When Jarrod started his taekwondo journey several years ago, I was a very naive martial arts mom. I had no idea. I imagined that like anything else, it was one lesson a week and I even thought to myself, “OK. He’ll get his black belt in a couple of years and then we’ll move on to something else.”
Insert picture of martial arts instructors rolling on the floor, laughing out loud.
What I didn’t understand then was that gaining a black belt is only the beginning of one’s martial arts training, not the end. The black belt signifies that that person is finally ready to become a true student of the art, that they have put in the hard work necessary to truly immerse themselves in the finer techniques. It really is a three-dimensional art form. The muscle memory required and the control necessary to perform at a peak level is amazing. And you don’t get there until you earn your first black belt.
And I know this because I have now started my own taekwondo journey.
I have not only watched Jarrod for many years now and how he has transformed from an awkward little kid to a controlled martial artist, I have watched other children, teens, adults, and their instructors work toward higher and more difficult goals. And to see their kicks get more precise, their punches more controlled, is incredible. Jarrod is now a second degree, level four black belt and he shows no signs of stopping or slowing down. In fact, he has his eyes on the prize–a high-level black belt and his own taekwondo studio just like his instructor, Ms. Bowen.
Meanwhile, Amelia has begun her own martial arts journey. She, too, has watched her brother and although she is a much different martial artist, she is determined to make her own mark in the sport. I watch her make the same mistakes Jarrod made at this early point in his classes and I see her consciously correct herself, working to perfect the movements that will make her a very special martial artist. I love watching Amelia and Jarrod work together, Jarrod giving Amelia pointers and Amelia practicing her form or her one-steps. It warms my heart to see them working together, not against each other as so many siblings do.
As my children took up and perfected this sport, I began exercising in earnest. See, I’m 47 years old now and I can feel my body slowing down, my metabolism working against me, and the aches and pains increasing. It’s frustrating, but I realize that I need to work harder AND smarter to keep myself in shape. Ms. Bowen and Ms. Bailey started a fitness boot camp at the beginning of the school year and even though I found myself most Monday and Wednesday mornings wanting to puke, I could feel my stamina improving. I began running again. Overall, everything is going swimmingly.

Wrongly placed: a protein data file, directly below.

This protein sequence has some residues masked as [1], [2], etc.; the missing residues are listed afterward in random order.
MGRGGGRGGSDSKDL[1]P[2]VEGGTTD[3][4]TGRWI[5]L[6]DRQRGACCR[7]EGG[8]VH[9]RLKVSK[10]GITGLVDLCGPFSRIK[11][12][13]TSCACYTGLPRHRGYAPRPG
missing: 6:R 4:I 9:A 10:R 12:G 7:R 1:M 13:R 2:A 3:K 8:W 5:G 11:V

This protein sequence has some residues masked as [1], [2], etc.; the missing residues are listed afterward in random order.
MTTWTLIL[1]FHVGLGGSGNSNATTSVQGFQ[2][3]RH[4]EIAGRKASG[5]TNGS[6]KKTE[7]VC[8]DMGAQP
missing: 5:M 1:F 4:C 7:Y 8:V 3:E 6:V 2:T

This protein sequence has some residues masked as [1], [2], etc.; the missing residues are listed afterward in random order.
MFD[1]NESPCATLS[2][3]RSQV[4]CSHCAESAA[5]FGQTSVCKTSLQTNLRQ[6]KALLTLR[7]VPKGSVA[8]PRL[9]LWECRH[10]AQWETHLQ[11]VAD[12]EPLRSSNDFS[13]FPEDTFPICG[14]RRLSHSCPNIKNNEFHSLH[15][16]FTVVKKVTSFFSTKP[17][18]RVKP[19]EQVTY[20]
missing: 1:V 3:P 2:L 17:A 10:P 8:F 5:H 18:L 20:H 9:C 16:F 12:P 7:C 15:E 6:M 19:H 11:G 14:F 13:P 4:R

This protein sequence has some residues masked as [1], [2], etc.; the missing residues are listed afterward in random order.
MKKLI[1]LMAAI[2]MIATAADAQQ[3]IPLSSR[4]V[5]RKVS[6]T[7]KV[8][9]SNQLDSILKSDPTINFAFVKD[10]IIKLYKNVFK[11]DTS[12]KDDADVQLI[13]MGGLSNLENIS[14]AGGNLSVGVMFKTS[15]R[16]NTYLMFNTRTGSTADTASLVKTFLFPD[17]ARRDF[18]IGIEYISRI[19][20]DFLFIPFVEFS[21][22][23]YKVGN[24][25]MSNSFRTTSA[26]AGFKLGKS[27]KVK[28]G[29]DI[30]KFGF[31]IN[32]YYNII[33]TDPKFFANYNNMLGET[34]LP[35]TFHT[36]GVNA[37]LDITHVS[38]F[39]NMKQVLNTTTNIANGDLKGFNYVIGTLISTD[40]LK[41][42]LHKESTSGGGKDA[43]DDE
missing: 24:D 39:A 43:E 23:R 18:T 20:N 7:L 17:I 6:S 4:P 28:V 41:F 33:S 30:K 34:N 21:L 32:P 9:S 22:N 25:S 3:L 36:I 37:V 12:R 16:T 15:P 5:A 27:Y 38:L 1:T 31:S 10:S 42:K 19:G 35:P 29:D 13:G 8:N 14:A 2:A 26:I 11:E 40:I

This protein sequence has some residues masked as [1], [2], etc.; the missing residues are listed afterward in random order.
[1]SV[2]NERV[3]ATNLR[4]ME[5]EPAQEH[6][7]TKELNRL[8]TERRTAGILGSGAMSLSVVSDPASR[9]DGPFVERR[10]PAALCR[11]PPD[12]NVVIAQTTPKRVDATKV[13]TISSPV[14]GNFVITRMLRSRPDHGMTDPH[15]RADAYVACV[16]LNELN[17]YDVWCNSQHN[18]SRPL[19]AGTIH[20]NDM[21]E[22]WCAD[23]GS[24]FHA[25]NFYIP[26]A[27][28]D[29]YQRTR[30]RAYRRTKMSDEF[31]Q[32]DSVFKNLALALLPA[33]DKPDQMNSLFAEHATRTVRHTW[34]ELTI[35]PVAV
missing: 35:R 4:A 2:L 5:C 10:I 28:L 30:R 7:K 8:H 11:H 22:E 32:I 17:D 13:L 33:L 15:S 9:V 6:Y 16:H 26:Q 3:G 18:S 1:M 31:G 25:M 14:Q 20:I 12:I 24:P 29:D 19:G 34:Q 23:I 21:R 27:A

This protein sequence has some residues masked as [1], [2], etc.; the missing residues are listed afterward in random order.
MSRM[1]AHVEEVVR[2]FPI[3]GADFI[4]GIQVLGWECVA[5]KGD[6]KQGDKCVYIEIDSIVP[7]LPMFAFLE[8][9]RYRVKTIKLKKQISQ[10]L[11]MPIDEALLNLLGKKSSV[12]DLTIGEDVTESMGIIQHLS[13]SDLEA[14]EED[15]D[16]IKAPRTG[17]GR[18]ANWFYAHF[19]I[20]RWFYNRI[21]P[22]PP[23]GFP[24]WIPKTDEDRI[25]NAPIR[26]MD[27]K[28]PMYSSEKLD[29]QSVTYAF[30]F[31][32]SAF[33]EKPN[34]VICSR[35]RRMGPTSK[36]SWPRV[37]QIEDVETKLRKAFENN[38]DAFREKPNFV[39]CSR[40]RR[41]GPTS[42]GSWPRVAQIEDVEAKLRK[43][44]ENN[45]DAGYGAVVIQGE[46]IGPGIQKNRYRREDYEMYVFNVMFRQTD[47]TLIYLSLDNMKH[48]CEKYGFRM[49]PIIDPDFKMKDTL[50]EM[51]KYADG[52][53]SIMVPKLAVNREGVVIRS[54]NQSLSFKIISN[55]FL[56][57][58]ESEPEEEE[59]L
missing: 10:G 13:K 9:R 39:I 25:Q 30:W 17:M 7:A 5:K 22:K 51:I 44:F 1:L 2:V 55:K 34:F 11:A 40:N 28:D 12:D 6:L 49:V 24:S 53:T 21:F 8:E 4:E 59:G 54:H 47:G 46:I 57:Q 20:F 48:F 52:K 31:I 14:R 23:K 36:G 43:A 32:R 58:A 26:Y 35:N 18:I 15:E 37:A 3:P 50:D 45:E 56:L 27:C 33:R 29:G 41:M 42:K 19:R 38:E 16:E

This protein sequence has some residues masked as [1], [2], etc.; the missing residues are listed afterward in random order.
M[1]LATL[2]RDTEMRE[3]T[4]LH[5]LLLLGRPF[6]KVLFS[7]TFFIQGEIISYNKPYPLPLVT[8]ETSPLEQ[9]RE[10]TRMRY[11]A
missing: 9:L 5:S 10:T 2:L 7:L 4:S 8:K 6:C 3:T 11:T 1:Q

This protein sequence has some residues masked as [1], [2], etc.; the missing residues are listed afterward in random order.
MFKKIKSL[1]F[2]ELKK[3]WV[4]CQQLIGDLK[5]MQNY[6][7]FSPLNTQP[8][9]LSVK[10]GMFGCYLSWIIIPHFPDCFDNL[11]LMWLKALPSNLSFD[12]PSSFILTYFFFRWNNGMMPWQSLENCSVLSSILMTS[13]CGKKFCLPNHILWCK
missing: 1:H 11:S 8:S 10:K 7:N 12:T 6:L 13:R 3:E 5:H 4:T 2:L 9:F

Paige is not only a fellow taekwondo mom, she’s also a martial artist herself. She is a student of Ms. Bowen and Ms. Bailey and just received her first degree, level 1 black belt. The day she received her belt, she and Ms. Bailey both nodded toward me in the crowd and after many, many months of waffling, wondering, and stewing, I knew that they had just given me the signs I needed. I took the plunge the next day and started my own martial arts journey.
Many people talk about their 50th birthday in terms of purchases or trips. “I’m saving up for a Corvette!” or “I’m going to go to Bali!” Rather than buying a sports car or going to the end of the Earth, I’ve decided instead to prepare for my 50th a few years early. I want to welcome in my 50th birthday with a black belt around my waist and a new sense of self-respect. I want to face down my 50th by showing my kids that you can choose to transform yourself at any age, at any time, that you don’t have to be young to try something new or different, and that age is just a number and not a state of mind.
I want to prove to myself that through the aches and pains, I can still round kick the crap out of a punching bag.
And so, it is with great personal pride that I announce Bowen’s Tiger Rock’s newest white belt… ME! As Ms. Bowen is fond of saying, “A black belt is just a white belt who never gave up!” Well, this is one white belt who isn’t going to give up, Ms. Bowen! Let’s do this!
This is amazing, Heather! I started Taekwondo in my mid-twenties but gave it up because of the forms—I have terrible performance anxiety and could never get through one perfectly unless no one was watching, which frustrated me. Plus there were not a lot women to spar with, only men and teenage girls, so either someone was afraid ro hit me or I was afraid to hit them. Probably a different dojo would have fixed the issue. I love that yours is run by women!
Much luck to you on this journey. I am looking forward to watching your journey.